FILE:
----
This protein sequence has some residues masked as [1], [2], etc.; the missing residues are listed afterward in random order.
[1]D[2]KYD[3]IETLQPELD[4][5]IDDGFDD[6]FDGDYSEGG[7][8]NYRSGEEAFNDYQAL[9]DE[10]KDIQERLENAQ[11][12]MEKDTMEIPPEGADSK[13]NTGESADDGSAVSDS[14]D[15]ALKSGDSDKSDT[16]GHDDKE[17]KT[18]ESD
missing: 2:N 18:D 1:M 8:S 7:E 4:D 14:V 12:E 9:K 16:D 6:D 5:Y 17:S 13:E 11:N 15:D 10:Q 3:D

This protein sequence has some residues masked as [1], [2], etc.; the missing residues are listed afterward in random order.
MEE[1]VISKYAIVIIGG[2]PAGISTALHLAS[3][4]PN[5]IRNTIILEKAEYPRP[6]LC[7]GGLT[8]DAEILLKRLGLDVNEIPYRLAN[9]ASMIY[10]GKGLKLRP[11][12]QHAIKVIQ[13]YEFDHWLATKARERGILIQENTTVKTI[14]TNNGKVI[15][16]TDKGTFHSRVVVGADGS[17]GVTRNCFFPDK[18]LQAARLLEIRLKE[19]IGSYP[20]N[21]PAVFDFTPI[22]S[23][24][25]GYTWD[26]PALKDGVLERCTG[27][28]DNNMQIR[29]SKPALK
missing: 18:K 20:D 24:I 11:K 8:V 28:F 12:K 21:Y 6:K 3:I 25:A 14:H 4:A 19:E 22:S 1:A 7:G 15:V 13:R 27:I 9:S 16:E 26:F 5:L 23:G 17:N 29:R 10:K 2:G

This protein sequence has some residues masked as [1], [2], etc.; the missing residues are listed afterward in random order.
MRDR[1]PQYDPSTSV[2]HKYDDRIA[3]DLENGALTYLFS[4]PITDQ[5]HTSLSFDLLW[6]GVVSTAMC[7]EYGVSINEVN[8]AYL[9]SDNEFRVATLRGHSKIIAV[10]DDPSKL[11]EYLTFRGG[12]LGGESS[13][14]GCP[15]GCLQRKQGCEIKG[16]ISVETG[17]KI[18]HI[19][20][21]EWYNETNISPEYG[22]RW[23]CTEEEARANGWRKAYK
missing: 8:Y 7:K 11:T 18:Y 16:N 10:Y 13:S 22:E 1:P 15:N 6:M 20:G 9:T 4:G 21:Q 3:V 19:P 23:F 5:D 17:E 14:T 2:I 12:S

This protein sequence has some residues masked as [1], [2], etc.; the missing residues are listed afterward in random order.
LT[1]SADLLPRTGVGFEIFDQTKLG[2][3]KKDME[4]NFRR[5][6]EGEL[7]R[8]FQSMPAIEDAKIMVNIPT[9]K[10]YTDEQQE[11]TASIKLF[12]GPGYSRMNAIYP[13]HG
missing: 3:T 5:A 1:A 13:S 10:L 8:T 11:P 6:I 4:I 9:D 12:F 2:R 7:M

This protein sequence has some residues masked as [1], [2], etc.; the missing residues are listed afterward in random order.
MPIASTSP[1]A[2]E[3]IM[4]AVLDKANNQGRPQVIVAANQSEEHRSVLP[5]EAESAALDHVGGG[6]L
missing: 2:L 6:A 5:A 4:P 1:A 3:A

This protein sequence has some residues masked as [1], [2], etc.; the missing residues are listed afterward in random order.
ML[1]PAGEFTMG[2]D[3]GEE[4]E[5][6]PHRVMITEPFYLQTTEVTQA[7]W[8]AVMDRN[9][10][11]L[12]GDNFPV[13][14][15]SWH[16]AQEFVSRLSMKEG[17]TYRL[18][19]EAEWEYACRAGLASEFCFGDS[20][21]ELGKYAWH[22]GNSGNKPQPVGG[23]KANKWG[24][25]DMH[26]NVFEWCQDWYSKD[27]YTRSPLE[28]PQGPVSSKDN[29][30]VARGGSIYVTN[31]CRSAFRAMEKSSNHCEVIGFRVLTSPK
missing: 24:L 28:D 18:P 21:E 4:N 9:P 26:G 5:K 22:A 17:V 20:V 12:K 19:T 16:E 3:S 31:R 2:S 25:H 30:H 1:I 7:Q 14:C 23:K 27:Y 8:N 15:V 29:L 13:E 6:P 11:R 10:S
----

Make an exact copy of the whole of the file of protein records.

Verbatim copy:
This protein sequence has some residues masked as [1], [2], etc.; the missing residues are listed afterward in random order.
[1]D[2]KYD[3]IETLQPELD[4][5]IDDGFDD[6]FDGDYSEGG[7][8]NYRSGEEAFNDYQAL[9]DE[10]KDIQERLENAQ[11][12]MEKDTMEIPPEGADSK[13]NTGESADDGSAVSDS[14]D[15]ALKSGDSDKSDT[16]GHDDKE[17]KT[18]ESD
missing: 2:N 18:D 1:M 8:S 7:E 4:D 14:V 12:E 9:K 16:D 6:D 5:Y 17:S 13:E 11:N 15:D 10:Q 3:D

This protein sequence has some residues masked as [1], [2], etc.; the missing residues are listed afterward in random order.
MEE[1]VISKYAIVIIGG[2]PAGISTALHLAS[3][4]PN[5]IRNTIILEKAEYPRP[6]LC[7]GGLT[8]DAEILLKRLGLDVNEIPYRLAN[9]ASMIY[10]GKGLKLRP[11][12]QHAIKVIQ[13]YEFDHWLATKARERGILIQENTTVKTI[14]TNNGKVI[15][16]TDKGTFHSRVVVGADGS[17]GVTRNCFFPDK[18]LQAARLLEIRLKE[19]IGSYP[20]N[21]PAVFDFTPI[22]S[23][24][25]GYTWD[26]PALKDGVLERCTG[27][28]DNNMQIR[29]SKPALK
missing: 18:K 20:D 24:I 11:K 8:V 28:F 12:K 21:Y 6:K 3:I 25:A 14:H 4:A 19:E 22:S 1:A 7:G 15:V 13:R 27:I 9:S 16:E 26:F 5:L 23:G 17:N 29:R 10:K 2:G

This protein sequence has some residues masked as [1], [2], etc.; the missing residues are listed afterward in random order.
MRDR[1]PQYDPSTSV[2]HKYDDRIA[3]DLENGALTYLFS[4]PITDQ[5]HTSLSFDLLW[6]GVVSTAMC[7]EYGVSINEVN[8]AYL[9]SDNEFRVATLRGHSKIIAV[10]DDPSKL[11]EYLTFRGG[12]LGGESS[13][14]GCP[15]GCLQRKQGCEIKG[16]ISVETG[17]KI[18]HI[19][20][21]EWYNETNISPEYG[22]RW[23]CTEEEARANGWRKAYK
missing: 8:Y 7:K 11:T 18:Y 16:N 10:Y 13:S 22:E 1:P 15:N 6:M 20:G 9:T 4:G 21:Q 3:V 19:P 23:F 5:D 17:E 14:T 2:I 12:S

This protein sequence has some residues masked as [1], [2], etc.; the missing residues are listed afterward in random order.
LT[1]SADLLPRTGVGFEIFDQTKLG[2][3]KKDME[4]NFRR[5][6]EGEL[7]R[8]FQSMPAIEDAKIMVNIPT[9]K[10]YTDEQQE[11]TASIKLF[12]GPGYSRMNAIYP[13]HG
missing: 3:T 5:A 1:A 13:S 10:L 8:T 11:P 6:I 4:I 9:D 12:F 2:R 7:M

This protein sequence has some residues masked as [1], [2], etc.; the missing residues are listed afterward in random order.
MPIASTSP[1]A[2]E[3]IM[4]AVLDKANNQGRPQVIVAANQSEEHRSVLP[5]EAESAALDHVGGG[6]L
missing: 2:L 6:A 5:A 4:P 1:A 3:A

This protein sequence has some residues masked as [1], [2], etc.; the missing residues are listed afterward in random order.
ML[1]PAGEFTMG[2]D[3]GEE[4]E[5][6]PHRVMITEPFYLQTTEVTQA[7]W[8]AVMDRN[9][10][11]L[12]GDNFPV[13][14][15]SWH[16]AQEFVSRLSMKEG[17]TYRL[18][19]EAEWEYACRAGLASEFCFGDS[20][21]ELGKYAWH[22]GNSGNKPQPVGG[23]KANKWG[24][25]DMH[26]NVFEWCQDWYSKD[27]YTRSPLE[28]PQGPVSSKDN[29][30]VARGGSIYVTN[31]CRSAFRAMEKSSNHCEVIGFRVLTSPK
missing: 24:L 28:D 18:P 21:E 4:N 9:P 26:G 5:K 22:A 17:V 20:V 12:K 19:T 16:E 3:S 31:R 2:S 25:H 30:H 1:I 7:Q 14:C 23:K 27:Y 8:N 15:V 29:L 13:E 6:P 11:R 10:S